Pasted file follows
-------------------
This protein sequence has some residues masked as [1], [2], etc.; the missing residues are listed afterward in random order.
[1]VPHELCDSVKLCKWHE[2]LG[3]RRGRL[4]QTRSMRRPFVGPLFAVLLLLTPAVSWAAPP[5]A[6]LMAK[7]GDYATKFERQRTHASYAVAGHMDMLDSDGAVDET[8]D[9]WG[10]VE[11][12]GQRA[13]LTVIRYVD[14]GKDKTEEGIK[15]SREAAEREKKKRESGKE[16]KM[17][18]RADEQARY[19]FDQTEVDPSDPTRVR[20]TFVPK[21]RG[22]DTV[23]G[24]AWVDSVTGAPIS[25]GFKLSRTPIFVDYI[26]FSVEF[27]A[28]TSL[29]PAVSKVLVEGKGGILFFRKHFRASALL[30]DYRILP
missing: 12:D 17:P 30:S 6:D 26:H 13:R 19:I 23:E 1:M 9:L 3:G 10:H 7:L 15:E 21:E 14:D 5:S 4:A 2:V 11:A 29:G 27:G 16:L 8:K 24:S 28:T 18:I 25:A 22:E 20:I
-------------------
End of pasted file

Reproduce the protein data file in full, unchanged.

This protein sequence has some residues masked as [1], [2], etc.; the missing residues are listed afterward in random order.
[1]VPHELCDSVKLCKWHE[2]LG[3]RRGRL[4]QTRSMRRPFVGPLFAVLLLLTPAVSWAAPP[5]A[6]LMAK[7]GDYATKFERQRTHASYAVAGHMDMLDSDGAVDET[8]D[9]WG[10]VE[11][12]GQRA[13]LTVIRYVD[14]GKDKTEEGIK[15]SREAAEREKKKRESGKE[16]KM[17][18]RADEQARY[19]FDQTEVDPSDPTRVR[20]TFVPK[21]RG[22]DTV[23]G[24]AWVDSVTGAPIS[25]GFKLSRTPIFVDYI[26]FSVEF[27]A[28]TSL[29]PAVSKVLVEGKGGILFFRKHFRASALL[30]DYRILP
missing: 12:D 17:P 30:S 6:D 26:H 13:R 19:I 23:E 1:M 9:L 3:G 10:H 7:L 15:E 21:E 14:D 5:S 4:A 2:V 11:A 29:G 27:G 16:L 8:K 24:S 28:T 18:I 25:A 22:E 20:I